Archiv der Kategorie: Abel Ferrara

Berlinale 2020: Day 5

By Sascha Krieger

Schwesterlein (Competition / Switzerland / Directors: Stéphanie Chuat, Véronique Reymond)

Sven is a successful theatre actor suffering from leucaemia, his sister Lisa a theatre author on hiatus devoted to her twin brother. Filmed with many of Berlin’s Schaubühne theatre’s actors including their artistic director, partly on the theatre’s premises, the film’s glimpses into the mechanics of the theatre industry ate among its better moments. The style is the usual German realism, softly lit clear images drenched in a pale light, the camera calm yet without much distance. As Sven’s condition worsens conflicts emerge, especially in Lisa’s marriage, enacted in a more theatre style obviousness. Everything is theatre: from Lars Eidinger’s vain suffering to Nina Hoss‘ stubborn outbursts of despair. The fine cast always overacts a little, as does the screenplay which embraces relationship stereotypes while shying away from really following the siblings‘ relationship towards the more symbiotic and dangerous. While the surface is all drama, underneath it is relatively little substance. Emotions and conflicts are derived and acted out, true existential fear remains largely absent, most notably in Eidinger’s self-indulgent performance. Only near the end, Hoss slightly lets down her guard, revealing a hint at what the film otherwise just describes. But the face soon returns to its controlled expressiveness. All the world’s a stage as Shakespeare wrote, unfortunately, here it isn’t anything else.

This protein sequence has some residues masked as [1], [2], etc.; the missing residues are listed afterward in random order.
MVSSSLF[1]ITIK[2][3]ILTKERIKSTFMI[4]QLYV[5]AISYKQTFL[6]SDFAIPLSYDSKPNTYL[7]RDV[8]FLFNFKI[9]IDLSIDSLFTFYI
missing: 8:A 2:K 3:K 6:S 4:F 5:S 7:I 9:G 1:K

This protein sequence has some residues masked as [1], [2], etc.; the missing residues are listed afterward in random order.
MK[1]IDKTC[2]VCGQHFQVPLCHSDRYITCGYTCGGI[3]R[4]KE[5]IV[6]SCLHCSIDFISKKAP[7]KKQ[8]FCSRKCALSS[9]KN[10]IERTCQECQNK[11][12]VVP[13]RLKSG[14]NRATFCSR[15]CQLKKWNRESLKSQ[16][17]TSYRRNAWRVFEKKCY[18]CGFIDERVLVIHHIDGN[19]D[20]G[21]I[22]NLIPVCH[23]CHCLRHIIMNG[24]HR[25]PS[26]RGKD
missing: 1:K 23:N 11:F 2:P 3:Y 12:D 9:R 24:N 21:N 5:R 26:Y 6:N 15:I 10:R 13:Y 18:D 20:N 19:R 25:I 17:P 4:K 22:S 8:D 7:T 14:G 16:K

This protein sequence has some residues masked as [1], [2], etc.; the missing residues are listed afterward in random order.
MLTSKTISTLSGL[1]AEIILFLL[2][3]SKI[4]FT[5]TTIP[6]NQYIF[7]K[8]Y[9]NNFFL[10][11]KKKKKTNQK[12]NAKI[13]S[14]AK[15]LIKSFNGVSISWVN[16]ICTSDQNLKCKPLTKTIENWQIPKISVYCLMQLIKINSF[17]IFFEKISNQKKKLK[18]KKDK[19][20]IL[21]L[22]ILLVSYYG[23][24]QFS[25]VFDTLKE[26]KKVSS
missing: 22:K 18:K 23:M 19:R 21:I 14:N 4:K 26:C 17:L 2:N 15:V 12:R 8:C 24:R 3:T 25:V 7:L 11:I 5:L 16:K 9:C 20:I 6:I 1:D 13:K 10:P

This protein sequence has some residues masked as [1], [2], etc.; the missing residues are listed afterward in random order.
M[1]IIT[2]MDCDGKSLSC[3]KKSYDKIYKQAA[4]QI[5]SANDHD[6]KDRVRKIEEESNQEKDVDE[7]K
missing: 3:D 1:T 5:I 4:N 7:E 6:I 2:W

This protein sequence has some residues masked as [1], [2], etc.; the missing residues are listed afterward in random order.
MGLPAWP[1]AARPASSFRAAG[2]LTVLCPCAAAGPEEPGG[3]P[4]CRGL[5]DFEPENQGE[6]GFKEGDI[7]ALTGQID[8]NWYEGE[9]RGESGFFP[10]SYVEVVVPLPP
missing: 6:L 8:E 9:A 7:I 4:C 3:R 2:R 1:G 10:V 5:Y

Schwesterlein (Image: © Vega Film)

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